Name JSON Hijacking (aka JavaScript Hijacking)
Summary An attacker targets a system that uses JavaScript Object Notation (JSON) as a transport mechanism between the client and the server (common in Web 2.0 systems using AJAX) to steal possibly confidential information transmitted from the server back to the client inside the JSON object by taking advantage of the loophole in the browser's Same Origin Policy that does not prohibit JavaScript from one website to be included and executed in the context of another website. An attacker gets the victim to visit his or her malicious page that contains a script tag whose source points to the vulnerable system with a URL that requests a response from the server containing a JSON object with possibly confidential information. The malicious page also contains malicious code to capture the JSON object returned by the server before any other processing on it can take place, typically by overriding the JavaScript function used to create new objects. This hook allows the malicious code to get access to the creation of each object and transmit the possibly sensitive contents of the captured JSON object to the attackers' server. There is nothing in the browser's security model to prevent the attackers' malicious JavaScript code (originating from attacker's domain) to set up an environment (as described above) to intercept a JSON object response (coming from the vulnerable target system's domain), read its contents and transmit to the attackers' controlled site. The same origin policy protects the domain object model (DOM), but not the JSON.
Prerequisites JSON is used as a transport mechanism between the client and the server The target server cannot differentiate real requests from forged requests The JSON object returned from the server can be accessed by the attackers' malicious code via a script tag
Solutions Ensure that server side code can differentiate between legitimate requests and forged requests. The solution is similar to protection against Cross Site Request Forger (CSRF), which is to use a hard to guess random nonce (that is unique to the victim's session with the server) that the attacker has no way of knowing (at least in the absence of other weaknesses). Each request from the client to the server should contain this nonce and the server should reject all requests that do not contain the nonce. On the client side, the system's design could make it difficult to get access to the JSON object content via the script tag. Since the JSON object is never assigned locally to a variable, it cannot be readily modified by the attacker before being used by a script tag. For instance, if while(1) was added to the beginning of the JavaScript returned by the server, trying to access it with a script tag would result in an infinite loop. On the other hand, legitimate client side code can remove the while(1) statement after which the JavaScript can be evaluated. A similar result can be achieved by surrounding the returned JavaScript with comment tags, or using other similar techniques (e.g. wrapping the JavaScript with HTML tags). Make the URLs in the system used to retrieve JSON objects unpredictable and unique for each user session. Ensure that to the extent possible, no sensitive data is passed from the server to the client via JSON objects. JavaScript was never intended to play that role, hence the same origin policy does not adequate address this scenario.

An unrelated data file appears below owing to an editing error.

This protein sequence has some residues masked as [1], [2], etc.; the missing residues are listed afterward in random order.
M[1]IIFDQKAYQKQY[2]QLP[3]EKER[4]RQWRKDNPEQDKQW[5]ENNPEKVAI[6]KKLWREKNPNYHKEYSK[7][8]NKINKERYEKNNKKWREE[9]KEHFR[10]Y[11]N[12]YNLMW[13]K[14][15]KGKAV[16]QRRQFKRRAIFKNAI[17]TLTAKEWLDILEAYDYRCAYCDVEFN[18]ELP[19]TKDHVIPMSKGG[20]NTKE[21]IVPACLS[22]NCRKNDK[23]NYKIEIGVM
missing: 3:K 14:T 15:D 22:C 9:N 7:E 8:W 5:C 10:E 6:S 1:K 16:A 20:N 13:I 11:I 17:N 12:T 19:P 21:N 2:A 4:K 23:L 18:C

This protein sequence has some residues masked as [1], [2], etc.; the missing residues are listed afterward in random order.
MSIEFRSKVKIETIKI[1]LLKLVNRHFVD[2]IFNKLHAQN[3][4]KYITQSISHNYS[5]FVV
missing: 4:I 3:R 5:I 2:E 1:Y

Related Weaknesses
CWE ID Description
CWE-345 Insufficient Verification of Data Authenticity
CWE-346 Origin Validation Error
CWE-352
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